Saturday 16 December 2017

This Blues revival puts Deise in shade

Dillon leads charge as Dubs reach play-offs and end Waterford run

Dublin manager Ger Cunningham celebrates at the final whistle in Walsh Park yesterday. Photo: Sportsfile
Dublin manager Ger Cunningham celebrates at the final whistle in Walsh Park yesterday. Photo: Sportsfile
Dublin’s Eamon Dillon (right) in action against Barry Coughlan of Waterford at Walsh Park Photo: Sportsfile

How many of you saw this one coming on that dank Saturday night in Semple? Dublin qualifying for an Allianz Hurling League quarter-final with a game to spare. Dublin bringing Waterford's epic unbeaten league run - dating back almost 24 months - to a clinical end.

Dublin, in short, looking like a team that means business.

They came to Walsh Park yesterday with the naysayers still muttering their scepticism about the extent of this latest Dublin hurling revolution.

Before throw-in, Ger Cunningham's revamped crew in Sky Blue had won seven of their eight matches in 2016 - but five of those had come in the shadow-boxing world of the Walsh Cup. Moreover, their solitary setback, back on February 13, had been a 14-point collapse to a rampant Tipperary as the St Valentine's Day Massacre came 24 hours early to Thurles.

Dublin, so the premature consensus went, were shoo-ins for a relegation play-off. "I don't know where that performance came from," said Cunningham yesterday, harking back to that Tipp defeat.


Now, three emphatic victories later, his team has the luxury of a dead-rubber fixture away to Kilkenny next Sunday as the prequel to a guaranteed spot in the league quarter-finals.

The feeling beforehand was that playing on the boggy enemy terrain of the Division One holders would test Dublin's mettle, their tactical acuity and sharpness far more than either Galway or Cork.

In which case, the visitors passed this putative litmus test with flying colours. The last time Waterford had suffered defeat in the league, it came in a relegation play-off at the same venue, against the same opposition, on March 30, 2014. Dublin won by 4-13 to 1-17.

This was a different type of contest, with goal chances at a premium, but the victory by a mirror-image five points - 0-19 to 0-14 - was no less emphatic.

Cunningham greeted full-time with a little fist-pump on the line. "Yeah, very happy to come to Walsh Park and get a victory," he later remarked, his deadpan delivery surely masking his inner delight.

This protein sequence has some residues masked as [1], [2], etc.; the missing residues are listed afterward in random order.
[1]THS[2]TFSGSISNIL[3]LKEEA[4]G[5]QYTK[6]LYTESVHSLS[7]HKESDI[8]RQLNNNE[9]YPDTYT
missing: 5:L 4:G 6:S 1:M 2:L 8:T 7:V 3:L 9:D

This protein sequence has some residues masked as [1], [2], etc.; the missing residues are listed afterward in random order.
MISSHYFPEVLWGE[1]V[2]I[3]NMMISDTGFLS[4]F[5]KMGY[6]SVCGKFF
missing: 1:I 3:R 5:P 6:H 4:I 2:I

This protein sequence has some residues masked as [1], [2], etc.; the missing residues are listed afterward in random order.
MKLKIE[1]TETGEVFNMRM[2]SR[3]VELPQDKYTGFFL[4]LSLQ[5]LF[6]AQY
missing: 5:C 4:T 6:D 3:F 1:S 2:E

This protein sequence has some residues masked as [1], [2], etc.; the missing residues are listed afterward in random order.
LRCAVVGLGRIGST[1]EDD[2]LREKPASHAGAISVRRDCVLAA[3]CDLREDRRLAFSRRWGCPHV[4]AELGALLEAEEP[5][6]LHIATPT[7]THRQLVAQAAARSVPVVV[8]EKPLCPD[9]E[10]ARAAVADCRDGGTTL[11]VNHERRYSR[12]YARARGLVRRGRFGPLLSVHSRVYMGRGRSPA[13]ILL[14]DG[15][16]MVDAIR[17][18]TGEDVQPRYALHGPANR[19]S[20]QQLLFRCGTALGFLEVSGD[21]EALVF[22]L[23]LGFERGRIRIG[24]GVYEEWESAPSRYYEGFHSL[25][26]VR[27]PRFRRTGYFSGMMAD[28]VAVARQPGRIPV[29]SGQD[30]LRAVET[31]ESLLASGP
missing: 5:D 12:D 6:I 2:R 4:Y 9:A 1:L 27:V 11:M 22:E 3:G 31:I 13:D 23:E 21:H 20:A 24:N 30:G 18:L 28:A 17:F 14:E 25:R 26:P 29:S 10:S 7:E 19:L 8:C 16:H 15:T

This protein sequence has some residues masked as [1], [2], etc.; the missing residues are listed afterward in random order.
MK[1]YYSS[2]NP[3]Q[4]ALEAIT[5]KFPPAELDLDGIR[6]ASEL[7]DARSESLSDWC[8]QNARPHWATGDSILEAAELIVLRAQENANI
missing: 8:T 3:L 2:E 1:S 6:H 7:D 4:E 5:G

"Someone said before the match, it's 23 months since Dublin were beaten down here and it was Dublin that did it two years ago as well. So, that was a nice challenge for us to come down here ... the lads showed great composure and good intelligence on the ball. Not an easy place to come so we're absolutely delighted to put another game back to back, which was the challenge."


The one caveat is that Waterford, seeking their 11th consecutive NHL victory, were so acquiescent. "I was just surprised by how flat we were were during the game," admitted their manager, Derek McGrath, while going out of his way not to downplay just how impressive the visitors had been.

Rumour has it that Waterford put in a savage training session on Tuesday night, but that certainly wasn't being offered as an excuse.

Rather, this Division 1A clash was all about the Dubs. They had stars in every line, none more luminous than Eamon Dillon who continued his hot early-season streak with four sumptuous points from play.

Cian O'Callaghan was consistency personified at full-back, although you've got to question Waterford's tactical straitjacket approach of persisting with one inside forward - the lonely and isolated Tom Devine - against three Dublin backs for 51 minutes.

Maurice Shanahan then entered the fray and Waterford went more orthodox; but by then the wind-backed visitors were soaring in confidence as Liam Rushe stormed into the contest at centre-back and John McCaffrey grew in midfield influence.

David Treacy was also busy nailing almost every free (he finished with nine, including two monsters from the wing), while even Chris Crummey and Darragh O'Connell got in on the scoring act with points from their own '65'.

You'd never have guessed where the contest was heading after Waterford opened with a misleading three-point shell-burst inside two-and-a-half minutes. Yet Dublin had already drawn level before Dillon, on the quarter-hour mark, hit two inspirational points from opposite touchlines within 60 seconds of each other.

Even though Waterford gathered themselves to lead by 0-8 to 0-7 at the break, courtesy of two massive scores from Patrick Curan and an Austin Gleeson free, Dublin still looked poised. So it transpired.

"All over the field I thought Dublin were full value for it," McGrath admitted. "I thought they just outplayed us, out-thought us and outfought us. I'd have no argument with it - I think they're a very good team.

"We were extremely flat but any analysis of us would be counter-balanced by how good Dublin were."

allianz hurling league div 1a: Dublin 0-19 Waterford 0-14